Russia blames West and Syria's neighbours for bloodshed

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July 28, 2012, 1:29 p.m. | Russia and former Soviet Union — by Reuters

Lavrov said Western and Arab nations should exert more influence on rebels to stop fighting.
© AP

SOCHI, Russia - Russian Foreign Minister Sergei Lavrov warned on Saturday that international support for Syrian rebels would lead to "more blood" and the government could not be expected to willingly give in to its opponents.

Lavrov, whose country has vetoed three U.N. Security Council resolutions intended to increase pressure on Syria's government to end 16 months of violence, said Western and Arab nations should exert more influence on rebels to stop fighting.

He said "tragedy" could be imminent in the Syrian city of Aleppo, but indicated rebels would be at least partly to blame.

"Pressure must be put on everyone," Lavrov said at a joint news conference with Japanese Foreign Minister Koichiro Gemba after talks in the Black Sea resort of Sochi, President Vladimir Putin's summer base.

"Unfortunately, our Western partners prefer to do something a bit different and essentially, along with some countries neighbouring Syria, encourage, support and direct the armed fight against the regime," he said.

"The price of all this is still more blood."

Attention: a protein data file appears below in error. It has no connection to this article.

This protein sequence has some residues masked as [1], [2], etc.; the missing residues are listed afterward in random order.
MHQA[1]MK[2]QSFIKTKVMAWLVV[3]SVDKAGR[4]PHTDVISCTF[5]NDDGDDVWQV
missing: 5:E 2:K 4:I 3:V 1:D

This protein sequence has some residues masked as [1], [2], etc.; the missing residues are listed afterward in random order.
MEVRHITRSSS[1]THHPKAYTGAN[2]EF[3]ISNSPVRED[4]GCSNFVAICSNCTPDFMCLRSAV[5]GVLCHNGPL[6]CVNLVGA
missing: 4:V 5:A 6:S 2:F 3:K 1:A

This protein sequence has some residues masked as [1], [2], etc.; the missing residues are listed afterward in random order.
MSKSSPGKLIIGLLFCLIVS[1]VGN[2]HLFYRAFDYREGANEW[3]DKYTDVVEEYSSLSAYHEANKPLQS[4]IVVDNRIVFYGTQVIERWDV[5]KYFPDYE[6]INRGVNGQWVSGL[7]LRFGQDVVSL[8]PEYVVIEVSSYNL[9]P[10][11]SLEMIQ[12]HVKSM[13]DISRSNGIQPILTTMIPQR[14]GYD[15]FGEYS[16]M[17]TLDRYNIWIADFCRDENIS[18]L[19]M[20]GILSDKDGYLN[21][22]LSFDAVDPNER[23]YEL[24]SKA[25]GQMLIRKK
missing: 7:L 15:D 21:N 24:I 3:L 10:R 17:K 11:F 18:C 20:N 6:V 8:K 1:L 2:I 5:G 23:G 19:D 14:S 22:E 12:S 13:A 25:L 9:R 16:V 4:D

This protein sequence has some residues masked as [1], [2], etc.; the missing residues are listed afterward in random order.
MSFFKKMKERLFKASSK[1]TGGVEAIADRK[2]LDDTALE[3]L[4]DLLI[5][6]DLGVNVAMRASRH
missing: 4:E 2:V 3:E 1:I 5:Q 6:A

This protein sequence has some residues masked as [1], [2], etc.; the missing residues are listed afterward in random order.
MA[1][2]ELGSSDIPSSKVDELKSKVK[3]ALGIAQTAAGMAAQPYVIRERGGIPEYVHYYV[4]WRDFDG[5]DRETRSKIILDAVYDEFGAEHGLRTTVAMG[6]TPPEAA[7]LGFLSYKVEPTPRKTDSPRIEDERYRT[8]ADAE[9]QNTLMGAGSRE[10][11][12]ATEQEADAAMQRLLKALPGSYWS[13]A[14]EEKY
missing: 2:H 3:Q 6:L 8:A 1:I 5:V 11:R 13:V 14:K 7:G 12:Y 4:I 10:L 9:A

In the wake of the Security Council vetoes by Russia and China, the United States has said it will seek ways to trackle the crisis outside the U.N.

Gemba said it was "very serious moment" in Syria and it was primarily up to the government to stop the bloodshed.

"The position of the Russian side has great influence, and there is also the voice of the international community. We are counting on a constructive Russian position," he said, speaking through an interpreter.

Lavrov said Russia was calling on the government to "take the first steps" but that the rebels should not take advantage of any such government actions by occupying cities and towns.

"The city of Aleppo is occupied by the armed opposition and the next tragedy is brewing there, as I understand it," he said.

"Well-armed opposition groups are occupying cities, intending to create some sort of buffer zones for a transitional government. How can one expect that the Syrian government will say, 'Yes, go ahead, overthrow me,'" he said.

"This is unrealistic - not because we are holding onto the regime but because it just doesn't work," he said.

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